An ectopic pregnancy is a medical emergency. If you think you have an ectopic pregnancy you should seek immediate medical attention without delay. This may be either at your General Practitioner’s surgery or in a hospital setting.
Due to the serious condition women should seek help without delay. Should face to face consultation not be possible with a health care professional, attendance at an early pregnancy assessment unit or accident and emergency unit is vital.
If you think you have an ectopic pregnancy and visit your GP…
If you think you have an ectopic pregnancy and visit your GP, they will take a history, assess your condition and possibly take a urine pregnancy test. If ectopic pregnancy could be a potential diagnosis, you will be referred without delay to the hospital.
If you or your GP suspect an ectopic pregnancy and go to the hospital…
If you think you have an ectopic pregnancy and visit the hospital, history will be taken about your symptoms and risk factors for ectopic pregnancy. Examination may include pulse and blood pressure checks, abdominal palpation and possibly a vaginal examination.
Depending on the findings, further specialist investigations will be undertaken. You would usually have a cannula inserted into your arm (a drip) in case you need to be given fluids should your blood pressure be low.
The blood tests would include a full blood count, a blood group and a blood pregnancy test, which gives a number rather than a yes /no answer. You will then probably have a vaginal ultrasound scan to assess the pelvis. The scan will be looking for evidence of an intrauterine pregnancy and also will be looking for masses around the ovaries and fallopian tubes and fluid (blood) behind the uterus.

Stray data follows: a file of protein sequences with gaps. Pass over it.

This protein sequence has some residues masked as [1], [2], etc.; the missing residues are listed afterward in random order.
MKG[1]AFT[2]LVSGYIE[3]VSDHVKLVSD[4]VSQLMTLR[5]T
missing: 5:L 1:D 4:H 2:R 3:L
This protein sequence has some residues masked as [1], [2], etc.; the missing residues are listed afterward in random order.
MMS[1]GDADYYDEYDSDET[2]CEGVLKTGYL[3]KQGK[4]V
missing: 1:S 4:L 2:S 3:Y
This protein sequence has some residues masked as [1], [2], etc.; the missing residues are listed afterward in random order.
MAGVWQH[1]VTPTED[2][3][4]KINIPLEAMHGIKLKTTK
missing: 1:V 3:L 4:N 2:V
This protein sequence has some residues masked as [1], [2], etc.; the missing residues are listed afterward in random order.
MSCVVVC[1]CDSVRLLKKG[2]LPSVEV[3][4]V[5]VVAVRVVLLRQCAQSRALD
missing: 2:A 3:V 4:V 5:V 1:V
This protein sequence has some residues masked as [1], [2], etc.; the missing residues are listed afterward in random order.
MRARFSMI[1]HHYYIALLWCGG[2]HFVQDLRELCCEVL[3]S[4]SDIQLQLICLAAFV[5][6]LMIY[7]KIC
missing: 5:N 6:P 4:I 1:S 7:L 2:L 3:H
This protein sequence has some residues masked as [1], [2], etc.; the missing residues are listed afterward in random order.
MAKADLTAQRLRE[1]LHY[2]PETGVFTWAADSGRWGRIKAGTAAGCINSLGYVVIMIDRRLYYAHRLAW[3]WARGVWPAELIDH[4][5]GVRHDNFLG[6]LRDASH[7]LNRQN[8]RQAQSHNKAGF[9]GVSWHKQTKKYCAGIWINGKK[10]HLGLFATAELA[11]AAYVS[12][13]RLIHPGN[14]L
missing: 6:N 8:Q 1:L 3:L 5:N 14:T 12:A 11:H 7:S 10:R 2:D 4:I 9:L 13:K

If a viable intrauterine (within the uterus) pregnancy is seen, it virtually excludes an ectopic pregnancy. It is very unusual to actually see an ectopic pregnancy.
With the results of the examination and investigations depending on the clinical situation and your condition, a decision will be made on your management depending on the hospital guidelines. The management options can include, in a clinically stable patient, conservative management with very close follow-up with blood pregnancy test (b-hcg) to look at the changing levels. Other managements may include use of methotrexate and subsequent close follow-up.
Diagnostic laparoscopy and laparoscopic surgery for an ectopic pregnancy would be an appropriate management in selected patients.